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Managing any nursing team carries its challenges, and the pandemic has added even more complexity to that formidable task. With such a daunting landscape, how do nurse leaders enable a nursing organization to perform at a high level, and what steps are needed to get there?

In developing a high-performing nursing culture, nurse leaders need to focus on two things, notes Courtney Vose, DNP, MBA, RN, APRN, NEA-BC, FAAN, senior vice president and chief nursing officer at Robert Wood Johnson University Hospital. The first is “truly driving employee engagement.” The second is to “really drive for RN satisfaction.”

Vose started her role in late January. Previously, Vose served as vice president and chief nursing officer in the New York-Presbyterian Hospital system.

Courtney Vose, DNP, MBA, RN, APRN, NEA-BC, FAAN.

Courtney Vose, senior VP and chief nursing officer.

“From a nursing leadership perspective,” says Vose, “I feel that if we take better care of our staff, they can take better care of patients and their families. The benefit of creating an engaged culture is that outcomes should improve in every domain, from quality to satisfaction to flow to affordability. When you have a high-performing team, they want to perform well in all domains.”

When it comes to employee engagement, “it’s really helping to create a shared vision and developing the strategy with the voice of the team from all levels and disciplines so that there’s a shared sense of purpose and direction on where we want to go,” says Vose

At New York-Presbyterian/Columbia University Irving Medical Center, employee engagement scores rose so quickly that Gallup, who measured these scores, wanted to know what they were doing. “At the end of the day, it was really very simple,” Vose says. “We listened to the collective voice of all team members. We created a shared vision that everyone got aligned to, and then we developed our strategy and then tactics on how we were going to get there.”

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“If I were to boil it down, I would say create a shared vision that gives people a sense of purpose. And then really dig into that to figure out how you’re going to get there and then take action to make it happen.”

RN satisfaction, notes Vose, is tied to employee engagement since it is a key component of engagement. Satisfaction measures how much employees enjoy their work. Components of this for nurses include autonomy in their practice and access to professional development opportunities.

Vose notes that the American Nurses Credentialing Center (ANCC) Magnet Recognition Program is related to high-performing nursing organizations. “Magnet organizations invest more in nursing. The evidence strongly suggests Magnet organizations have higher engagement and RN satisfaction, which leads to better results for patients and families.”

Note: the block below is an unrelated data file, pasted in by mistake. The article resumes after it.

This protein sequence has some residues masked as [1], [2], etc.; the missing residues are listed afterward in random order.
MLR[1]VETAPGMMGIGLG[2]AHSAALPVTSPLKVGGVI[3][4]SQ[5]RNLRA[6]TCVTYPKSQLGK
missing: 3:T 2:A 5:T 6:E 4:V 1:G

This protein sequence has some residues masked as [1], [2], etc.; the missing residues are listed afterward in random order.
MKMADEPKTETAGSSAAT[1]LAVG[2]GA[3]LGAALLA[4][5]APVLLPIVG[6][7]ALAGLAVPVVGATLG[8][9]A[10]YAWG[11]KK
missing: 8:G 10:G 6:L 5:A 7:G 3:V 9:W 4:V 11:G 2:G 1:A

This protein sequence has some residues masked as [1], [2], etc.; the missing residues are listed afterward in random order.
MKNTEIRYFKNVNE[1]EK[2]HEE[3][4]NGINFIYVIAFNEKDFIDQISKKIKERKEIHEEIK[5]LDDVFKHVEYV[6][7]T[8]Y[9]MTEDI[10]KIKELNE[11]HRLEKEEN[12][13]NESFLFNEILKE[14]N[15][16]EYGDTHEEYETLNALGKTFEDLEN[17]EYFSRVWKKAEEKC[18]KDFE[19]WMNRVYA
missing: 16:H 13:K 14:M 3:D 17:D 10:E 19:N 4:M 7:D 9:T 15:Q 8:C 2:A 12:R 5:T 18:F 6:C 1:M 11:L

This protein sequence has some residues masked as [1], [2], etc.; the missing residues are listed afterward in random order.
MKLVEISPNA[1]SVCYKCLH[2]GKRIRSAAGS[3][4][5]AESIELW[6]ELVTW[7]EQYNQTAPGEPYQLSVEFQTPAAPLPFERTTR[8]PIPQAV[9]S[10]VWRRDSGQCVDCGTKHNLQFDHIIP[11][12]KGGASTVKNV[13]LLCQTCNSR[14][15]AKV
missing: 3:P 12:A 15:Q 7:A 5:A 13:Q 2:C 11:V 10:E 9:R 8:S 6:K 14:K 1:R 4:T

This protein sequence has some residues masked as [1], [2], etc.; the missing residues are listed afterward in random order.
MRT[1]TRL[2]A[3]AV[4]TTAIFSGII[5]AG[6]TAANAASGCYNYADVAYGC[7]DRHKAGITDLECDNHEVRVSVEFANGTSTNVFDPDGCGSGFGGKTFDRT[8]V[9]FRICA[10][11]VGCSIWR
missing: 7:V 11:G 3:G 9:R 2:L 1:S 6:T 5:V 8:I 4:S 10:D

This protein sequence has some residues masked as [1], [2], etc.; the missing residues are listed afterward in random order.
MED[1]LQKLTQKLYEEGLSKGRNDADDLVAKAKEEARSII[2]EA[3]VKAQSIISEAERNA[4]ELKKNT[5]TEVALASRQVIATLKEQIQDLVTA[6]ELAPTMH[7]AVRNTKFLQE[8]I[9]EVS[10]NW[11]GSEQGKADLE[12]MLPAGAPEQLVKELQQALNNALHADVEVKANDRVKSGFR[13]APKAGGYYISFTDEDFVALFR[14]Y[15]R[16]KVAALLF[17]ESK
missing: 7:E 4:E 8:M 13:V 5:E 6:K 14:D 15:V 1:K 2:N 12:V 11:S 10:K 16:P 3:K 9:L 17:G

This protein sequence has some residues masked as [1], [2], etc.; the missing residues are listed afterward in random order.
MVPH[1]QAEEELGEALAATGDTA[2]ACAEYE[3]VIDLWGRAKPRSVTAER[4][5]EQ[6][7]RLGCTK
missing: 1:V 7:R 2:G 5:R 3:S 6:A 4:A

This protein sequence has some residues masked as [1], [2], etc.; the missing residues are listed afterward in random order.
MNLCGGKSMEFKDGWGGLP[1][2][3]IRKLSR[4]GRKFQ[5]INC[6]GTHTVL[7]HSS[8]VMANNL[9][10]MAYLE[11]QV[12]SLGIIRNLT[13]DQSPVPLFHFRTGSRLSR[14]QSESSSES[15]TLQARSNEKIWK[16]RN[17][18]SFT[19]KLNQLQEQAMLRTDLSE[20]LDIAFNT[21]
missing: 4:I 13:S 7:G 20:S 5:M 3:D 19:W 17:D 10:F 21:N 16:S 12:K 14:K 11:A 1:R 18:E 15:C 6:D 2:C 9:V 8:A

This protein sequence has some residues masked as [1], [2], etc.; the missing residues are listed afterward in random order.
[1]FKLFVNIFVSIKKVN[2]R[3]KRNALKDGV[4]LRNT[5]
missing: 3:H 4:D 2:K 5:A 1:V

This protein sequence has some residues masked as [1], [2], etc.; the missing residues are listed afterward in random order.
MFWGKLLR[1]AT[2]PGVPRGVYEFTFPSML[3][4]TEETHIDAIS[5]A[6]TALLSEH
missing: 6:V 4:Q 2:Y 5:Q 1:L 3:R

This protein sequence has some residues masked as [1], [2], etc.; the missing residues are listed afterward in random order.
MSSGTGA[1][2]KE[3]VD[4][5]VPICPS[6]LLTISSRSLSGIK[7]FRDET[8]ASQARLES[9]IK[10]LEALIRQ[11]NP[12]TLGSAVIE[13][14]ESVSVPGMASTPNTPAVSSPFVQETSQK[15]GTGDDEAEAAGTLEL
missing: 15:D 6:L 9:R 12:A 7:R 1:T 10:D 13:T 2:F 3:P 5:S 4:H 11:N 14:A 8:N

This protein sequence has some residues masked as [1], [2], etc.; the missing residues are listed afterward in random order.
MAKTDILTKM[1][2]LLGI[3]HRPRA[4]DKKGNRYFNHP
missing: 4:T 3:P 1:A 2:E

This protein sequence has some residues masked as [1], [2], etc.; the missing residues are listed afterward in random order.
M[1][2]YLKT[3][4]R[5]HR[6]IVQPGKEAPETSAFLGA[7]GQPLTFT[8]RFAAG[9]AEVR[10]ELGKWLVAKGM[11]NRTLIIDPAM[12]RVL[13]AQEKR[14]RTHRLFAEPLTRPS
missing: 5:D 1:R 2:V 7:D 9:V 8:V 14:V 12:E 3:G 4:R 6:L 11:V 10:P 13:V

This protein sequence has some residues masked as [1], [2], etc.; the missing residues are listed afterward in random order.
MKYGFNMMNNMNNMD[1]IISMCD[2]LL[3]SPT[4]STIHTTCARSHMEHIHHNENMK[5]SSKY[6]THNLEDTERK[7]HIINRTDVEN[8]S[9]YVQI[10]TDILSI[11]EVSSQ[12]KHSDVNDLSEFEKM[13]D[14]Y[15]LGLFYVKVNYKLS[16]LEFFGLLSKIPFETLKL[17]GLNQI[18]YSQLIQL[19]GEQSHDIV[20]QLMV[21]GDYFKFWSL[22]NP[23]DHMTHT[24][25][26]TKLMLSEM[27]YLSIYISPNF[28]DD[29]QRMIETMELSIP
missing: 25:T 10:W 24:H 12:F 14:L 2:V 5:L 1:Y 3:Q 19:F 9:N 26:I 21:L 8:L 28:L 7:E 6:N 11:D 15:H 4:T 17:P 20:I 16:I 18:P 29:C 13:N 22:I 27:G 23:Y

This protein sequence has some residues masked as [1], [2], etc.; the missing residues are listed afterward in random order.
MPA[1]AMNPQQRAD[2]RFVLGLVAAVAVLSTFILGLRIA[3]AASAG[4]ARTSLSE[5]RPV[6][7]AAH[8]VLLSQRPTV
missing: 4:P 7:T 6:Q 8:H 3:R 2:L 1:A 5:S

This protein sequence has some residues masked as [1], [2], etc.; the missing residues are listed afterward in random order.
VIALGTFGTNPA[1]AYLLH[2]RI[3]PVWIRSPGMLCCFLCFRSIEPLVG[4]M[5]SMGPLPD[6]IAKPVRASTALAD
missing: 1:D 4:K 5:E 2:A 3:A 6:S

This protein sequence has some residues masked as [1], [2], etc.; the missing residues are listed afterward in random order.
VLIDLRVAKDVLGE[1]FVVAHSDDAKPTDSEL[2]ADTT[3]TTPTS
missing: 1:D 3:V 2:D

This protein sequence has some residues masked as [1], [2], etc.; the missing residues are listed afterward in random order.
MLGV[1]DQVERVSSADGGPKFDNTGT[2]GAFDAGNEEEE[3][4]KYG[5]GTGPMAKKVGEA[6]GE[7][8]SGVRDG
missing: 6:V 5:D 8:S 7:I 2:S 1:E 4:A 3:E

Learning from the pandemic

The pandemic holds lessons for creating a high-performing nursing organization, notes Vose. One involves resilience. “How we provide respite and keep a workforce resilient is an incredibly important learning,” she notes.

A second lesson involves creating new models of care that allow nursing to become more “elastic,” says Vose. “That’s my word for how can we expand our workforce quickly when we have an event that requires more resources.”

At Robert Wood Johnson University Hospital, nursing students from Rutgers University School of Nursing assisted staff nurses during the Omicron wave. This allowed RNs to delegate to the nursing students and take better care of patients and families.

“So how could we utilize students all the time?” asks Vose. “Why do we have to wait for a pandemic to do that? How could we utilize licensed practical nurses who could be delegated to and allow us to take care of more patients, especially when the time comes when we really need additional resources? Those are the things that the nursing community at large is really engaged in trying to figure out.”

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No need to “complexify”

In developing a high-performing nursing organization, nurse leaders should avoid the tendency to “complexify” leadership, says Vose. “I think leadership is actually fairly easy, but the work is hard with long hours,” she says.

Many nurse leaders, says Vose, make the mistake of wanting to jump into higher-functioning activities before they’ve established trust with their team. “Establishing trust with your workforce is probably the most important thing that you can do as a leadership team,” says Vose. “Until you have that, it’s hard to get to the next levels where you would engage and empower them to really take ownership of their practice and make decisions about their practice environment.” If it takes a year to develop that trust “then take the year to do that because it will be a year well spent.”

Leadership, Vose notes, will set standards. “But for me, it’s always trust and respect first, however long that takes to establish, moving quickly into engaging and empowering leaders and staff. Once you have those two solid foundations in place, you can achieve anything that you want to.”

Louis Pilla
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